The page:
I pay $2,164 a year in retirement account fees – one month’s worth of contributions – should I leave one of the plans for an IRA instead?

I am 44 years old, married and have a small family. I have been working for a government job for 15 years. I get home about $ 41,000 a year ($ 3,416.00 a month) after all the deductions and savings.

I contribute $ 2,053 a month to three employer accounts (defined contribution, supplementary annuity, and 401 deferred compensation plan.) I just started looking at my fees and was a little surprised. Annual fees are $ 2,164 a year, more than a month of contributions.I have been investing outside of my employer-sponsored accounts with low-cost diversified domestic ETFs.The only business account I can changing a lot is the $ 600 month I’m adding to my deferred compensation.Plan 401 (a).

Is it worth the tax benefits in retirement to continue paying the management fees for this plan or just add that to what I’m investing in low cost ETFs? Are there other ways to negotiate rates with employer-sponsored retirement plans?


Savings for 12 months by investing for 11 months

I’ll see: We want to retire in a few years and save $ 1 million. Do I have to transfer my money to a Roth and pay my $ 200,000 mortgage while I’m there?

Dear savings,

It’s great to be looking at your retirement account rates – they can really eat up your nest egg if not managed properly.

I can’t delve into your personal situation, especially since I don’t have in front of me the specifics of your retirement plans, but you ask an interesting question, and I know others have asked as well. Does it ever make sense to choose an external account, such as an IRA or a taxable brokerage account, where you have more control over your portfolio, over an employer-sponsored account, such as a 401 (k)?

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You mentioned that you have three different business accounts (a gift in itself, honestly!) And the only thing you can do something about is the one you contribute $ 600 a month. My first question for you is: would stopping contributing $ 600 to this plan make a big difference in the $ 2,164 figure you calculated? Try to be very detailed about your account details and review what each plan charges. You may find that the 401 (a) rates aren’t really that bad, and removing your $ 600 contribution won’t cause a dramatic change in the amount you pay in commissions each year.

All retirement plans, whether private or government, have their own specific rules, so it’s hard to tell if something can really change or not. Retirement offers from larger companies tend to have lower rates than those from smaller companies. For example, 401 (k) plans with 1,000 participants and $ 50 million in assets had average commissions of 0.90% in 2021, compared to smaller plans with 100 participants and $ 5 million in assets, which had a average of 1.20%, according to 401k. Averages Book, which tracks and compares rates for these accounts. Employees cannot negotiate rates with their employer. Quota decisions are made between employers and companies offering retirement plans.

There may be investment options within these plans that you can modify, but this is something you will need to discuss with your plan sponsor. It is likely that someone from HR can help you understand this information, or from the investment firm that hosts these accounts, by sending you important plan documents that explain what’s available, when changes are allowed, and how to navigate. by the system.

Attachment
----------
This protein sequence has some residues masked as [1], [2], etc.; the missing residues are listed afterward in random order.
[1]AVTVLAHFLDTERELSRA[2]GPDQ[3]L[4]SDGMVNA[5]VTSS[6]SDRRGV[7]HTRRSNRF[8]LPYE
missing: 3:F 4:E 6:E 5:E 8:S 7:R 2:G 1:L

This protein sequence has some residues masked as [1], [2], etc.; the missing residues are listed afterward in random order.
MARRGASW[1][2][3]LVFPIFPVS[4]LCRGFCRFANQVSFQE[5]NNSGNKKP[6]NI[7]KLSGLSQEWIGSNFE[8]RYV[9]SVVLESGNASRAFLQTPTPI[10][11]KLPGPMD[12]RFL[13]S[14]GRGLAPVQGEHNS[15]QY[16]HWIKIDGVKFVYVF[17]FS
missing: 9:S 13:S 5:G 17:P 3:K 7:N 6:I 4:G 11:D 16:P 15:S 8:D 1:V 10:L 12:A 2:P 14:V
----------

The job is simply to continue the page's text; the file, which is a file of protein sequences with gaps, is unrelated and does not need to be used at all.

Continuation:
See the MarketWatch column “Retirement Hacks” for useful tips for your own retirement savings trip

I’ll say, saving on another investment account in addition to these plans is wonderful, but there are many reasons why you might want to keep that $ 600 contribution in a retirement account sponsored by the employer. 401 (a) allows employer contributions, including matching employee contributions, so it’s essentially like “free” money when granted. There is no match for your employer with a brokerage account or your typical IRA.

I’m not sure where to invest in these ETFs, but if it were in an IRA, keep in mind that the amount you contribute would be limited. The maximum annual contribution for an IRA is $ 6,000 for people under the age of 50. But your $ 600 a month contribution is $ 7,200 a year, which means you’re closing $ 1,200 in contributions if you’re in an IRA.

However, there are many tax advantages to IRAs. You may not be eligible for tax deductions with a traditional IRA due to your participation in employer-sponsored accounts, but you can contribute to those accounts before taxes, which is great if you’re in a business group. lower taxes than you expect. retirement. With a Roth IRA, you would now pay tax on your contributions and reap the benefits of tax-free retirement withdrawals, a benefit if you expect to be at a lower tax level during retirement (or believe that the government will increase tax rates). when you get there).

Regardless, investing in an additional account when you already participate in company-sponsored plans will help you a lot in old age.

As you make your analysis, I suggest that you also review how your ETFs really are. Commissions are important, but so is the performance and suitability of investments in your portfolios. Don’t worry if your wallet isn’t doing particularly well right now; to say that the stock market is volatile in recent months would be an understatement, but check your investment options to make sure they fit properly. your goals and needs, and that work best for you in the long run.

Readers: Do you have any suggestions for this reader? Add them to the comments below.

Do you have any questions about your own retirement savings? Email us at HelpMeRetire@marketwatch.com

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